In a post entitled “Hate Speech, Racial and Religious Harmony”, Mr Pritam Singh, Sec-Gen of the Workers’ Party, revealed that in the coming week, a Ministerial statement titled “Restricting Hate Speech to maintain Racial and Religious Harmony” will be debated in Parliament.
He then goes on to say how the term “hate speech” is actually a “relatively new addition to the public discourse, both locally and internationally.”
He added that there is “no reference to it in the International Convention on the Elimination of all forms of Racial Discrimination (ICERD) (UN: 1965), a convention Singapore ratified in 2017.”
“The ambit of hate speech extends beyond the racial and religious. It can be directed – not only against racial or religious individuals and groups but persons or a groups on the basis of attributes such as ethnic origin, national origin, sex, disability, sexual orientation, or gender identity.
“Minister of Law, Mr K Shanmugam in comments to the media recently spoke about the upcoming debate as a platform for a new generation of Singaporeans to consider where they stand on issues of race, religion and hate speech, and where lines should be drawn.”
He then goes on to say that in late 1989, a “White Paper on the Maintenance of Religious Harmony (hyperlinked to this post) was tabled in Parliament” which he calls on Singaporeans to “please read it and consider the impact of new circumstances on our generation – terrorism, radicalization, social media, immigration, culture wars, amongst many others,” and how Singapore society should “deal with issues that ferment outright violence or create significant insecurity amongst communities here.”
He called upon readers to “share your thoughts and comments and I will try my best to accommodate your views in my speech which will seek to promote a reasoned centre where all of us focus on reducing temperatures and encouraging conversations with one another, amongst other points.”
This was what he quoted from the White Paper:
“Racial and Religious Harmony
Singaporeans belong to different races, languages and religions. All the great religions in the world are represented in Singapore – Buddhism, Taoism, Islam, Hinduism, Sikhism, and many denominations of Christianity. In such a context, religious and racial harmony are not just desirable ideals to be achieved, but essential conditions for our survival as one nation.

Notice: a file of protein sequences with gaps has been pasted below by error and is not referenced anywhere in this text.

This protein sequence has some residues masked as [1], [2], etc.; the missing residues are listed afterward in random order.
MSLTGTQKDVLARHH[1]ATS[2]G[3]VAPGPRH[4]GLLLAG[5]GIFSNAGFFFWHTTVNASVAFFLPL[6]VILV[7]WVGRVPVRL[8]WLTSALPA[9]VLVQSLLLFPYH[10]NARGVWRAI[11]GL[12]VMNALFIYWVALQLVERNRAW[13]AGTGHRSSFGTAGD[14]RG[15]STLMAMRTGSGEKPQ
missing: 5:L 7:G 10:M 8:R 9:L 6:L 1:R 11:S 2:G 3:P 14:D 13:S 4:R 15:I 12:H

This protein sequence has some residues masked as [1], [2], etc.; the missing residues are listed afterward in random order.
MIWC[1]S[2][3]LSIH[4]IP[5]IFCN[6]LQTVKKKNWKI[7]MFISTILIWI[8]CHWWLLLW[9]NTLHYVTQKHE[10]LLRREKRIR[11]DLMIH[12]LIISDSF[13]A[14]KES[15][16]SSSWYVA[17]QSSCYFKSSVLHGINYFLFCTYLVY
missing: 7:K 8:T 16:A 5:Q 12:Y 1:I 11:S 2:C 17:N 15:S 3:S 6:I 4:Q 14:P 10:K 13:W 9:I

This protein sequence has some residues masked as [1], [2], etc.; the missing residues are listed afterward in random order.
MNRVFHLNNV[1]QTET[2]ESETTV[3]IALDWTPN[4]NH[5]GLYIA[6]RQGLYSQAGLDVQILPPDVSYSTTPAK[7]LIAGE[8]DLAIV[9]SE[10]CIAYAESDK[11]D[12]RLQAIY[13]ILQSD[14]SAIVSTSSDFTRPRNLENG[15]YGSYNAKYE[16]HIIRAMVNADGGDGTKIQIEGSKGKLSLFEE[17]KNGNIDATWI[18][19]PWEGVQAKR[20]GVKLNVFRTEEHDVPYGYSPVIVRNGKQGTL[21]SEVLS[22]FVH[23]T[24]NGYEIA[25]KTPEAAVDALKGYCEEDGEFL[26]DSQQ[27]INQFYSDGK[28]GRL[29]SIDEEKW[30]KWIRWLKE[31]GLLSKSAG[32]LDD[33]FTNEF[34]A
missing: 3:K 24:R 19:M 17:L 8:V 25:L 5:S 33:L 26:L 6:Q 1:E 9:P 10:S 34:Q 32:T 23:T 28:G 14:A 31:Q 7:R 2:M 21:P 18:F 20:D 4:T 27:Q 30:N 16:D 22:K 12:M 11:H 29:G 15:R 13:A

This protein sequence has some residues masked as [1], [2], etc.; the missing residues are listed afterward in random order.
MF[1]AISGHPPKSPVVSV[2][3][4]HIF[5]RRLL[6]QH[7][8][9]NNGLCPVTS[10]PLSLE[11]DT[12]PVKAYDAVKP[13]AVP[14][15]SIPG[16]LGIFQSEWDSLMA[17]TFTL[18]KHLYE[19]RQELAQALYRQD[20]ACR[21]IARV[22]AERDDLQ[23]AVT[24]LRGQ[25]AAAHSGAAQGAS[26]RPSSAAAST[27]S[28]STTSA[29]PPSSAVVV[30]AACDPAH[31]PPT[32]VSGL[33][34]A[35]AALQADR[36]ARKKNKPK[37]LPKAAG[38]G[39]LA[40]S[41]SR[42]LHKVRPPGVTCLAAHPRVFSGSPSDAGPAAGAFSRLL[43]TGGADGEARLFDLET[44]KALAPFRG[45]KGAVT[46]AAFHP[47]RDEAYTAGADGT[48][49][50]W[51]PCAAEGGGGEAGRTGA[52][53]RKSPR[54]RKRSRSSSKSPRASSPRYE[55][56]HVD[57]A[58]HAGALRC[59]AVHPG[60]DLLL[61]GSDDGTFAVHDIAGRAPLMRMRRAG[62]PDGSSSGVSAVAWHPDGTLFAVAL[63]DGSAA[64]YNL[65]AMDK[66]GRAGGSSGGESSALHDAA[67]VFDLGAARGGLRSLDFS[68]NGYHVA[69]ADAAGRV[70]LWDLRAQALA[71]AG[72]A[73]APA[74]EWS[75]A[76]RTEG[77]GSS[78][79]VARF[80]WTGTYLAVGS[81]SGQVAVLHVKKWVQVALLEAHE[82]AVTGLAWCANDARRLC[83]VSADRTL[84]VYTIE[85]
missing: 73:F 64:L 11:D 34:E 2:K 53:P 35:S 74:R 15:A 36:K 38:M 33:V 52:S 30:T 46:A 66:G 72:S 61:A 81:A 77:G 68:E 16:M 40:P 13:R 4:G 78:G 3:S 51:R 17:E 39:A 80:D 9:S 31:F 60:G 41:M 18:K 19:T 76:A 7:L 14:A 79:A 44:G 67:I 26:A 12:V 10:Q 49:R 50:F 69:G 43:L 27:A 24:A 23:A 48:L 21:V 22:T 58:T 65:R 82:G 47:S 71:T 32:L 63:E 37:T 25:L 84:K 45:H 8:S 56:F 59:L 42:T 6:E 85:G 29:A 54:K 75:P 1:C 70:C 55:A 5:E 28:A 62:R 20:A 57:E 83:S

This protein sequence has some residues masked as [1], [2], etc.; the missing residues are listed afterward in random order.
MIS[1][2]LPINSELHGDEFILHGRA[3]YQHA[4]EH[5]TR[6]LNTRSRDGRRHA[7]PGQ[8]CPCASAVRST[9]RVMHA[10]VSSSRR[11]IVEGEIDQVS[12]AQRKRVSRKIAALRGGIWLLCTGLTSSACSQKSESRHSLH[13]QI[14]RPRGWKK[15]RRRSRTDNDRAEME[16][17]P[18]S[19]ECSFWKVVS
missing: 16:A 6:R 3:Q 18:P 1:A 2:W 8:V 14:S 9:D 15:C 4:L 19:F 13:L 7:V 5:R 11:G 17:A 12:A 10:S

The Singapore state can only accommodate such totally different spiritual and moral beliefs among the population without being torn apart if it observes several stringent conditions. It must be a strictly secular state. The Government must claim ultimate political authority from the Constitution, and not from any divine or ecclesiastical sanction. A cardinal principle of Government policy must be the maintenance of religious harmony. The Government should not be antagonistic to the religious beliefs of the population, but must remain neutral in its relations with the different religious groups, not favouring any of them in preference to the others. Its duty is to ensure that every citizen is free to choose his own religion, and that no citizen, in exercising his religious or other rights, infringes upon the rights and sensitivities of other citizens.” White Paper (para 4-5)”
He also attributed it to this link of the Paper:
White Paper on the Maintenance of Religious Harmony – https://thir.st/wp-content/uploads/…/04/MRHA-white-paper.pdf